So if you are in ATLAS you should know quite a few of us, after all we have been collaborating since 1994, when late Professor Engin Arık[2] joined ATLAS with her team from Boğaziçi University of İstanbul.

atlas-tr-ws-1-4c

Turkish teams meet at the national ATLAS workshop at Bogazici University on 23 June 2014. IMAGE: Serkant Çetin

Currently we are about 30 people from six different institutes clustered into two teams: Boğaziçi and Ankara, one in Europe one in Asia. We wonder if Engin could have imagined that we would one day be writing this blog article while sitting right under the bridge that connects Europe and Asia.

20150515_223152-1

<Serkant|Bosphorus|Erkcan> IMAGE: selfie by Erkcan Özcan

 

Confident that our associate membership will add another bridge — a scientific and cultural one —  between Europe and Asia, we now proceed to have our drinks on the shore of Bosphorus in this beautiful summer night to celebrate. You are all welcome to join.

 

 

[1] Turkey becomes associate member of CERN: http://home.web.cern.ch/about/updates/2015/05/turkey-becomes-associate-member-state-cern

[2] Turkish air crash is a great loss for physics: http://atlas-service-enews.web.cern.ch/atlas-service-enews/Turk_special/index.html; http://icpp-istanbul.dogus.edu.tr/in_memoriam.htm


sev-cern2-12-2014a Serkant Çetin is the chair of the Physics Department at Doğuş University of İstanbul. He is a member of the ATLAS Collaboration since 1997 and is currently acting as the national contact physicist whilst running the national funding project for ATLAS. Serkant is also participating in the CAST experiment at CERN, BESIII experiment at IHEP and is a member of the Turkish Accelerator Center project.
erkcan-2 Erkcan Özcan is the current leader of the ATLAS Boğaziçi team. He is happy that a whole lot of the group’s administrative workload is being born by the deputy team leader (Serkant), and most of the analysis code is being written by the capable graduate students in the team. When he finds time to do actual physics himself, he is happier and can be considered a likeable chap.

From ATLAS Around the World: First Blog From Hong Kong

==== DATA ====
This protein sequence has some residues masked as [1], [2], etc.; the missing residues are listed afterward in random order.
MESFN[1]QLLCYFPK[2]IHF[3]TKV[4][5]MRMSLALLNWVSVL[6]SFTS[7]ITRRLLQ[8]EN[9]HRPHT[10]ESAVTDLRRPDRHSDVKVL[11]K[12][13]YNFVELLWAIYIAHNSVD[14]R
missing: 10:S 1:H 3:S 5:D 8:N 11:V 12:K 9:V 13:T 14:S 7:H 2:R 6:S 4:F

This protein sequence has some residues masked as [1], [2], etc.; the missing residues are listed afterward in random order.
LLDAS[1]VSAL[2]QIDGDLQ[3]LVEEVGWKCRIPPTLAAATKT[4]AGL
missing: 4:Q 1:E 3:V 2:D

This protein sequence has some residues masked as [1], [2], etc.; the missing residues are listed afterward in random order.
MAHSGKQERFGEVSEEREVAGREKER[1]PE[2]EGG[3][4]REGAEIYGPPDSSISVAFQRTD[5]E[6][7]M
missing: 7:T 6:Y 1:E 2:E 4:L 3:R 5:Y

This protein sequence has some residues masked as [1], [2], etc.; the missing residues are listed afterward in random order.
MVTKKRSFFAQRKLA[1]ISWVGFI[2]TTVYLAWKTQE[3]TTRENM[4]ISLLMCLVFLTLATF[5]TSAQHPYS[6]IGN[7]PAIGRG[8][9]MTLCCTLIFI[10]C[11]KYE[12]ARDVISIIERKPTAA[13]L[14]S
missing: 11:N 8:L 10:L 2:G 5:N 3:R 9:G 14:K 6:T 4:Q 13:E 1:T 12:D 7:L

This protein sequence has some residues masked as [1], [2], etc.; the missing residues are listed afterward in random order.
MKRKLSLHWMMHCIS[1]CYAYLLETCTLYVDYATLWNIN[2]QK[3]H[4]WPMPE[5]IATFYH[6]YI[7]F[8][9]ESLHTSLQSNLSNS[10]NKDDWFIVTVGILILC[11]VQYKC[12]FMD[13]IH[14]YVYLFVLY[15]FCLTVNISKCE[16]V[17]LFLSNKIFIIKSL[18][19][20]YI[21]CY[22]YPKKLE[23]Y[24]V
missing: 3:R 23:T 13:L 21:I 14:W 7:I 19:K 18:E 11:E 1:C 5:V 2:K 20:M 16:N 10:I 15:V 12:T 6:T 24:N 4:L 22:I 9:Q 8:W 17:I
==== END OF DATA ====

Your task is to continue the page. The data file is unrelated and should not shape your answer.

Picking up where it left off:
Part of the Hong Kong team in a group meeting at CERN.

Part of the Hong Kong team in a group meeting at CERN. Photo courtesy Prof. Luis Flores Castillo.

Guess who ATLAS’s youngest member is? It’s Hong Kong! We will be celebrating our first birthday in June, 2015. The Hong Kong ATLAS team comprises members from The Chinese University of Hong Kong (CUHK), The University of Hong Kong (HKU) and The Hong Kong University of Science and Technology (HKUST), operating under the umbrella of the Joint Consortium for Fundamental Physics formed in 2013 by physicists in the three universities. We have grown quite a bit since 2014. There are now four faculty members, two postdocs, two research assistants, and six graduate students in our team. In addition, five undergraduates from Hong Kong will spend a summer in Geneva at the CERN Summer Program. You can’t miss us if you are at CERN this summer (smile and say hi to us please)!

The humble telescope I used at high school pointed me both to the past and to the future.

The humble telescope I used at high school pointed me both to the past and to the future. Photo courtesy Tat Hung Wan.

While half of our team is stationed at CERN, taking shifts and working on Higgs property analysis, SUSY searches, and muon track reconstruction software, the other half is working in Hong Kong on functionality, thermal, and radiation tests on some components of the muon system readout electronics, in collaboration with the University of Michigan group. We have recently secured funds to set up a Tier-2 computing center for ATLAS in Hong Kong, and we may work on ATLAS software upgrade tasks as well.